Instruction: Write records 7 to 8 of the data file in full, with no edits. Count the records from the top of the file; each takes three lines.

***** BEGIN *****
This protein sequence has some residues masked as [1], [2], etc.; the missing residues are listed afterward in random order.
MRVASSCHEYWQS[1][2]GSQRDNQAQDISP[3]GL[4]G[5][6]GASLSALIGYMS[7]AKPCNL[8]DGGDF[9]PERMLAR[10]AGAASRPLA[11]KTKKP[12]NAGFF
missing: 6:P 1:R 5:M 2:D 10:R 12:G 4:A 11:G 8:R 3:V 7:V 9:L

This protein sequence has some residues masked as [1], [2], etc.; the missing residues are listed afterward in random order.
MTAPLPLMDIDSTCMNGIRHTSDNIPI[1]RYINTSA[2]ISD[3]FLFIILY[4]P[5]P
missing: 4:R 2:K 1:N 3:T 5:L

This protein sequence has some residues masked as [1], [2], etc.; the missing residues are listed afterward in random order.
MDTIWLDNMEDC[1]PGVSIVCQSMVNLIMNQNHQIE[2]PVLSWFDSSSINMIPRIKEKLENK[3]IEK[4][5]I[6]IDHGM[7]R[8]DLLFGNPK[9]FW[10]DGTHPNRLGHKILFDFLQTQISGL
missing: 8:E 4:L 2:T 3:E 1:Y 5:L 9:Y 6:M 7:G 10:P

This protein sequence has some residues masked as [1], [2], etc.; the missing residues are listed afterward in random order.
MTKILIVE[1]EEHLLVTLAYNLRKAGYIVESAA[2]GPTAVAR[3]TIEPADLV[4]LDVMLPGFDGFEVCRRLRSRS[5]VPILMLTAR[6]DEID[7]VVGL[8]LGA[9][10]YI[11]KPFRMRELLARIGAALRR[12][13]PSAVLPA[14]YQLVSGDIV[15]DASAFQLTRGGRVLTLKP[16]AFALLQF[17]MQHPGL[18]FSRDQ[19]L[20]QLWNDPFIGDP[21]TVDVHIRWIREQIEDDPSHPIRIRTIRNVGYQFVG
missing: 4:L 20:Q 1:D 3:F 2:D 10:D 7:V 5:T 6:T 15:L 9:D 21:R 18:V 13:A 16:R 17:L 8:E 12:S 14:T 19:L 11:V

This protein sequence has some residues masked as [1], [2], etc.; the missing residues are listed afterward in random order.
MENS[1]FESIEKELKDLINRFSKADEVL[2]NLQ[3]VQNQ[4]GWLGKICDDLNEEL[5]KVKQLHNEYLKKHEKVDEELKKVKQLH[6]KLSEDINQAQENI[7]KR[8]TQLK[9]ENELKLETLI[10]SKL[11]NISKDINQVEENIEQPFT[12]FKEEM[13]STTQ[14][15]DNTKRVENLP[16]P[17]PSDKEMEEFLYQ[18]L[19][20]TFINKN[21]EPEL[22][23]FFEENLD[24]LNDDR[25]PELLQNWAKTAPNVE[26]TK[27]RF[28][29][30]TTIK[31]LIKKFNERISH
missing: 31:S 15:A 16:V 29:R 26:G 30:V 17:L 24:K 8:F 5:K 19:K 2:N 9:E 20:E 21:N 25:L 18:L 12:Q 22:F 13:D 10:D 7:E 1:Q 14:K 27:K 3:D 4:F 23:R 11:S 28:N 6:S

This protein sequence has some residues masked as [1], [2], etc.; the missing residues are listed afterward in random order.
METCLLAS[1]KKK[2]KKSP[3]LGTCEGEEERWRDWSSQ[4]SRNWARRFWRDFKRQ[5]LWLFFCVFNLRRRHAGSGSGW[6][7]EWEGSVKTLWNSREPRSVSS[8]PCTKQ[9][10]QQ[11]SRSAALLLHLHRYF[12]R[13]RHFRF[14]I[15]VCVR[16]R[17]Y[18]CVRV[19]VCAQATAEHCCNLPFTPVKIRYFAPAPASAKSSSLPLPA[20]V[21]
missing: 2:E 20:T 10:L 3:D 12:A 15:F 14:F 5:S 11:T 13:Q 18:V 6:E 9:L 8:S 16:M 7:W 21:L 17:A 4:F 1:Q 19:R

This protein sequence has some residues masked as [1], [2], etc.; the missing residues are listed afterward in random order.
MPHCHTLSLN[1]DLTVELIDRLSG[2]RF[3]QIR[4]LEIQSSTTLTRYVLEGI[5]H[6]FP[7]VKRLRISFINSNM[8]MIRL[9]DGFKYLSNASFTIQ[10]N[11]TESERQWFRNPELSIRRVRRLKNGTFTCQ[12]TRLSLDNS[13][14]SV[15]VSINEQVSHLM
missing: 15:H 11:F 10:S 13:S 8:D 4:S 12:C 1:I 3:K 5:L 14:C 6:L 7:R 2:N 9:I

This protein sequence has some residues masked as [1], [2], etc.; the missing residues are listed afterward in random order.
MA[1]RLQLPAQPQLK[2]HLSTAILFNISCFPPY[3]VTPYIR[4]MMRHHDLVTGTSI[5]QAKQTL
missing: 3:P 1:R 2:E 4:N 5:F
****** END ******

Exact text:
This protein sequence has some residues masked as [1], [2], etc.; the missing residues are listed afterward in random order.
MPHCHTLSLN[1]DLTVELIDRLSG[2]RF[3]QIR[4]LEIQSSTTLTRYVLEGI[5]H[6]FP[7]VKRLRISFINSNM[8]MIRL[9]DGFKYLSNASFTIQ[10]N[11]TESERQWFRNPELSIRRVRRLKNGTFTCQ[12]TRLSLDNS[13][14]SV[15]VSINEQVSHLM
missing: 15:H 11:F 10:S 13:S 8:D 4:S 12:C 1:I 3:K 5:L 14:C 6:L 7:R 2:N 9:I

This protein sequence has some residues masked as [1], [2], etc.; the missing residues are listed afterward in random order.
MA[1]RLQLPAQPQLK[2]HLSTAILFNISCFPPY[3]VTPYIR[4]MMRHHDLVTGTSI[5]QAKQTL
missing: 3:P 1:R 2:E 4:N 5:F